For someone who has become convinced of the spiritual world's existence and now finds that this world does look very different after all, it is not the case that he just finds himself in a dream world. The difference between what he thought the spiritual world to be and what he now perceives it to be is like a lead weight to him. Remember, human beings have enough to contend with as it is when they reach kama loka, especially being unable to satisfy their desires. Gourmets for instance could only gain such satisfaction when they still had their tongue or their senses, and now they will no longer have them. It will then feel as if they were parched with thirst, or in a burning furnace.

The feeling is not exactly like that of parching thirst, but it is similar. If you consider everything human beings have to experience and go through over there, one might sum it up in the words: ‘He has to get used to living without a body.’ This is, however, difficult for anyone who is much attached to the sensual sphere. It is not really very difficult for anyone who has tom himself away from the sensual sphere. Someone who has done nothing to raise his soul higher, to develop it further, will know this difference between the spiritual and the sensual; it will be like a difference in weight, as though he were weighed down with a leaden weight. The spiritual and the sensual need different ways of perception, and the individual concerned expects the spiritual to be material and tangible. Over in the world of the spirit he finds, however, that the astral is very different by nature. The difference feels like a weight that threatens to drag him down again into the physical world, and that is the worst thing.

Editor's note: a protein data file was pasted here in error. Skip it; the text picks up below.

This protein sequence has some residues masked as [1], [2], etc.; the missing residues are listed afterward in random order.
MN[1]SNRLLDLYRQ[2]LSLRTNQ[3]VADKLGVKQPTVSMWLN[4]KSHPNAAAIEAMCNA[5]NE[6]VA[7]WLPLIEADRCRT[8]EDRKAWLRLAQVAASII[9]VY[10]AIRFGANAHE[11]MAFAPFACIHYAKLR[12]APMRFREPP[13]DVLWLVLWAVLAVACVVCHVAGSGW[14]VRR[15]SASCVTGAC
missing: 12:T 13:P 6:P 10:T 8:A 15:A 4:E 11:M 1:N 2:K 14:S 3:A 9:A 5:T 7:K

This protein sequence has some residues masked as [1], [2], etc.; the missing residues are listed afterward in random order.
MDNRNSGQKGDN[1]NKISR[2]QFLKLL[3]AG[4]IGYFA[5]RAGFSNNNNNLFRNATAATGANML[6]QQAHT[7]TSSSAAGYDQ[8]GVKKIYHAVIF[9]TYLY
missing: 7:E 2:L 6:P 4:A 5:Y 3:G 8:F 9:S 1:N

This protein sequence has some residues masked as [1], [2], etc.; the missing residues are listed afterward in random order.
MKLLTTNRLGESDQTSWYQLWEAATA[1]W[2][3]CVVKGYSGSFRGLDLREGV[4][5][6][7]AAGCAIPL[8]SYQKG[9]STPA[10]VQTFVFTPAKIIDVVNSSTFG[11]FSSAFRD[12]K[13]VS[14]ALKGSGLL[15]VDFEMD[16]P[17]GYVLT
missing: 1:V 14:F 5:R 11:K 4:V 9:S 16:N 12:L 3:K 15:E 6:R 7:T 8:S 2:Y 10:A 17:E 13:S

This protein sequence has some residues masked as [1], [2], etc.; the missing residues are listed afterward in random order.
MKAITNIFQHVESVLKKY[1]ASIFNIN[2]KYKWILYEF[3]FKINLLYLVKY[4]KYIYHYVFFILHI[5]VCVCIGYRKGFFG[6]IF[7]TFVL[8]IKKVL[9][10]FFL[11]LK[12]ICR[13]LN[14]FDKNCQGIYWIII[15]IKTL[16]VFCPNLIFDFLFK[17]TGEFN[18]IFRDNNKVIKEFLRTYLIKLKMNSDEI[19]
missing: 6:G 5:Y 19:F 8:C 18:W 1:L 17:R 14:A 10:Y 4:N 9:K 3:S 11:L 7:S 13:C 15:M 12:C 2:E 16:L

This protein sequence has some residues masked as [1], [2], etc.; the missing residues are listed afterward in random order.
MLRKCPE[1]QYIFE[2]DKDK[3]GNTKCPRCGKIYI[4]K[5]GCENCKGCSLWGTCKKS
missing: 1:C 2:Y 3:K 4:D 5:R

These are the reasons why the masters of wisdom abandoned the method used in the 1850s, 1860s and early 1870s to give certainty of the higher world. They abandoned this method and decided on the theosophical path of development to give access to the world of the spirit. Essentially this is based on two things. One is that it is most eminently necessary to create a spiritual core [other set of notes: spiritual centre] so that humanity will be protected from new diseases affecting mind and spirit. The other is to make it possible for humanity to develop to a higher level and reach the higher world rather than draw the higher world down to themselves. Instead of dragging the higher world down to us, we must be raised into the higher world. Rightly understood, this gives you an idea of, a feeling for, the true mission of the theosophical movement. In this sense the theosophical movement sets us the task of developing to higher and higher levels, so that we may grow into the world of the spirit. Then, I think, the idea of brotherhood will come to us absolutely of its own accord. We would no longer want to go off in different directions. People only go apart for as long as they want to be completely on their own on this physical plane. In reality we are only separate whilst on the physical plane. As soon as we rise to the higher world we do become aware of brotherhood in the spirit; spiritual unity comes to awareness.